different measuring skills may be involved in carrying out these two tasks. and knowledge interact to form learning bundles that have currency in relation to the task for which they are assembled. should produce the same result.COMPETENCY-BASED LEARNING MODELS 9 Figure 1. work and participation in community affairs. 2001.S. It is in their context. The challenge is to determine which competencies can be bundled together to provide different types of learners with the optimal combination of skills and knowledge needed to perform a specific task. are the result of integrative learning experiences in which skills. measuring distances is important to both professional golfers and surveyors. abilities. It is this bundling and unbundling that drives competency-based initiatives among postsecondary entities. For example. Bundling and Unbundling A single competency can be used in many different ways. abilities. The second rung consists of skills. then. demonstrations are the results of applying competencies. Competencies. Department of Education.1. Competencies within different contexts require different bundles of skills and knowledge. These are developed through learning experiences. broadly defined to include. It is at this level that performance-based learning can be assessed. however. Differences in traits and characteristics help explain why people pursue different learning experiences and acquire different levels and kinds of skills. irrespective of technique or method. and knowledge. Finally. A Conceptual Learning Model Source: U. among other possibilities. . abilities. but the skill involved in performing measurement. that competencies have their greatest utility. and knowledge. Of course.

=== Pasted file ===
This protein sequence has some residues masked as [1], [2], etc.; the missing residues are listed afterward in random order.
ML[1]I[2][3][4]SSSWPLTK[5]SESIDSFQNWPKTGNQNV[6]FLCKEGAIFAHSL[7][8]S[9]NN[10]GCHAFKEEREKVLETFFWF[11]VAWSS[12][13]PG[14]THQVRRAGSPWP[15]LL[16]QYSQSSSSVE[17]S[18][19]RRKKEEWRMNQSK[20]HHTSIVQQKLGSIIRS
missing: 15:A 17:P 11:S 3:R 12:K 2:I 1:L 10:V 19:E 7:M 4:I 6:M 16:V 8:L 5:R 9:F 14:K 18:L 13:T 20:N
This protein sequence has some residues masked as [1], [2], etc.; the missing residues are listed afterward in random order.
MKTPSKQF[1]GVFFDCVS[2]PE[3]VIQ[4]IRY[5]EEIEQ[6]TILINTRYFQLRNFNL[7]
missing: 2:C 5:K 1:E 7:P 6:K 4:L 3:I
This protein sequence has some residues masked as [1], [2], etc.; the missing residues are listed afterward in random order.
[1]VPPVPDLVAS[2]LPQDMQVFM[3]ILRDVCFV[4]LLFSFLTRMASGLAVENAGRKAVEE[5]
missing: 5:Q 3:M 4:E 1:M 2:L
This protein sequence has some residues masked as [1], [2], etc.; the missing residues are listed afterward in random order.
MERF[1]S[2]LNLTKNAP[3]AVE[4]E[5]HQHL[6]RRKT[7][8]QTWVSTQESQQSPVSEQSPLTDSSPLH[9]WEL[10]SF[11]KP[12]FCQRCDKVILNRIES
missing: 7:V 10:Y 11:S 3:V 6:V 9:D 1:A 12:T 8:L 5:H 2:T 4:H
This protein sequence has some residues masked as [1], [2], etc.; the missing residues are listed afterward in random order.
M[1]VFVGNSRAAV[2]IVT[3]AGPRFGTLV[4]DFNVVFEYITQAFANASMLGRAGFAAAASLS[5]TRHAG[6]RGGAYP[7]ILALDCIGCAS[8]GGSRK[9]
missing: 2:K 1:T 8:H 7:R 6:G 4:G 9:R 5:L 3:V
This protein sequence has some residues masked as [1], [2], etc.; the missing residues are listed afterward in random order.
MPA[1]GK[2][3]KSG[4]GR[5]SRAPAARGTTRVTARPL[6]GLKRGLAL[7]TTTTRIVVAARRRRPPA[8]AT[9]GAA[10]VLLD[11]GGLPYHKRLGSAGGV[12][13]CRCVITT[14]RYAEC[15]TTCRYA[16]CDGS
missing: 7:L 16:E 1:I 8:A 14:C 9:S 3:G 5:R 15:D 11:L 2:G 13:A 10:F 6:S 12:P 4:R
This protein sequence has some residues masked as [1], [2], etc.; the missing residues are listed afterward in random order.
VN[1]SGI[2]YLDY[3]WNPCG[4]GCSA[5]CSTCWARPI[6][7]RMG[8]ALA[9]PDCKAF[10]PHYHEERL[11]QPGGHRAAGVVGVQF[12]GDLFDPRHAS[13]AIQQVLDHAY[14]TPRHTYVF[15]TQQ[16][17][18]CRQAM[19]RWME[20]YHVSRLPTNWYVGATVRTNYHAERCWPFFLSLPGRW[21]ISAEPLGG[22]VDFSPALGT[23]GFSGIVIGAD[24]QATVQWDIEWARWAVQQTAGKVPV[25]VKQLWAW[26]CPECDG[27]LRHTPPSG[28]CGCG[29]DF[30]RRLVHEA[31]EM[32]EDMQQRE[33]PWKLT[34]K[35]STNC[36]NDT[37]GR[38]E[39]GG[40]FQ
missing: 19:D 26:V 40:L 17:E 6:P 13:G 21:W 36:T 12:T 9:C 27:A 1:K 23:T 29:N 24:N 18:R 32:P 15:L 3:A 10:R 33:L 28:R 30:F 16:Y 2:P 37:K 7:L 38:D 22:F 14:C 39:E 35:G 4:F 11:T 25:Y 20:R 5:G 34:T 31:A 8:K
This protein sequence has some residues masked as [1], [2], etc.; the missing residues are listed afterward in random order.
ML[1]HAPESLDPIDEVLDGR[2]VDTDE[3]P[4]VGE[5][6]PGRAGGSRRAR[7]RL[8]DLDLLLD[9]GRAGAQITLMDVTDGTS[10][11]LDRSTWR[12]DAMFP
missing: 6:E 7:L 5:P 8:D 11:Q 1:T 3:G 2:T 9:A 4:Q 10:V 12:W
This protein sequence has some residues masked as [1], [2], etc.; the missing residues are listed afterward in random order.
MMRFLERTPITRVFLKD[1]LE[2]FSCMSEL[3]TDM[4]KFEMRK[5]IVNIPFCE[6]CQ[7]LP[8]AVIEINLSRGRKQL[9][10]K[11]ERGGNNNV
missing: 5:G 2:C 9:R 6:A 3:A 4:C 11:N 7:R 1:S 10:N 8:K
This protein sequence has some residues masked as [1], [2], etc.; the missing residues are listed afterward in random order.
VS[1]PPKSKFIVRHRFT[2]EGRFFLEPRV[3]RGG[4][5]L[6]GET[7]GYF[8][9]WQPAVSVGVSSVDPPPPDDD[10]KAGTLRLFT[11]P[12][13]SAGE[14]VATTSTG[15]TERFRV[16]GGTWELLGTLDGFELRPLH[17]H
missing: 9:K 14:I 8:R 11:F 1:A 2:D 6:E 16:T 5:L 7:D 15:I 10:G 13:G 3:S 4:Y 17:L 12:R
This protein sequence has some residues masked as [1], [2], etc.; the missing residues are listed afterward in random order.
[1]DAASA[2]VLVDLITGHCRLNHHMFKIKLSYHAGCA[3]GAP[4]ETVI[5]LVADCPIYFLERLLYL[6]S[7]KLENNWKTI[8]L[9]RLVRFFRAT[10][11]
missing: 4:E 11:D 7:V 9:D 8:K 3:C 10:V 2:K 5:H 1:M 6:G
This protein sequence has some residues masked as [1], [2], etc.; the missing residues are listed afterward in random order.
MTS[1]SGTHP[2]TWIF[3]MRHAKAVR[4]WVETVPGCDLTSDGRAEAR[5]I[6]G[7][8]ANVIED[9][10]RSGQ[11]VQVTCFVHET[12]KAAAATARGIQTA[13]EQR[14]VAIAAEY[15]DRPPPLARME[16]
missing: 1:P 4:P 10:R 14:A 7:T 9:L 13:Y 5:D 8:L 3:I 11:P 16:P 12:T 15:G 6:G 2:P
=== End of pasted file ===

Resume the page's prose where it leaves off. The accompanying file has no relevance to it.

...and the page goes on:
For example. what methodologies will be used to assess performance? Choices must be made among tests. In both contexts. and opportunities to practice are keys to understanding the bundling and unbundling processes. With experience and experiment. phrases. Nowhere is this controversy felt as much as in the assessment arena. and the recruitment arms of employers need careful consideration. For example. How will assessments of competencies be used? The potential uses (and misuses) by credentialing bodies. When skill bundles are labeled identically. 1998). Efforts to define and assess competencies based on performance standards face a number of challenges. most often using the traditional course as the unit of analysis. and so forth in ways that allow them to give better speeches. Competency-based learning models are certainly no exception. eye contact. teacher or employer ratings. there is often difficulty in achieving a common understanding of what a given competency (like leadership) is and then what it means to assess it. motivating teammates is more important to leadership in basketball. It is easy to see that maturation. and contributions of coworkers is critical. These issues have ramifications for new data priorities as states and education and training providers encounter uncharted territory in developing performance standards and assessing competencies. There has been substantial progress and increased faculty involvement across higher education in assessment in the United States over the past decade. competency- . and employers. an ability to effectively coordinate the roles. especially in general education areas. one would do well not to mistake the definition and assessment of competencies for easy work. Who will be responsible for assessment? Stakeholders and recipients of results must be defined among schools. admissions and placement offices. pace of speech. timing.10 COMPETENCY-BASED LEARNING MODELS IN HIGHER EDUCATION Leadership in a surgery suite is different from leadership on the basketball court. however. Knowing how to package the right set of competencies to effectively carry out a given task is in itself a competency. people combine gestures. Obviously. Course-based assessment always is dominated by the professional judgment of individual faculty. This volume is intended to assist institutional researchers to identify the underlying as well as the more obvious issues in their efforts to assist others at their institutions to work with competencies. However. Opponents view the movement toward competency-based systems. Challenges to Competencies In organizational life. It has not been conducted at the more malleable level of measurement necessitated by competencies. admission offices. We sometimes refer to individuals as having great skills but seemingly being unable to apply them. it has been built on the assessment of academic programs. whereas superior knowledge of the procedure is more important to leadership in surgery. and benchmarks or exemplars of performance. motivation. most of this activity is bounded and contained. In contrast. as reductionist and prescriptive (Betts and Smith. all innovations foster resistance. portfolios.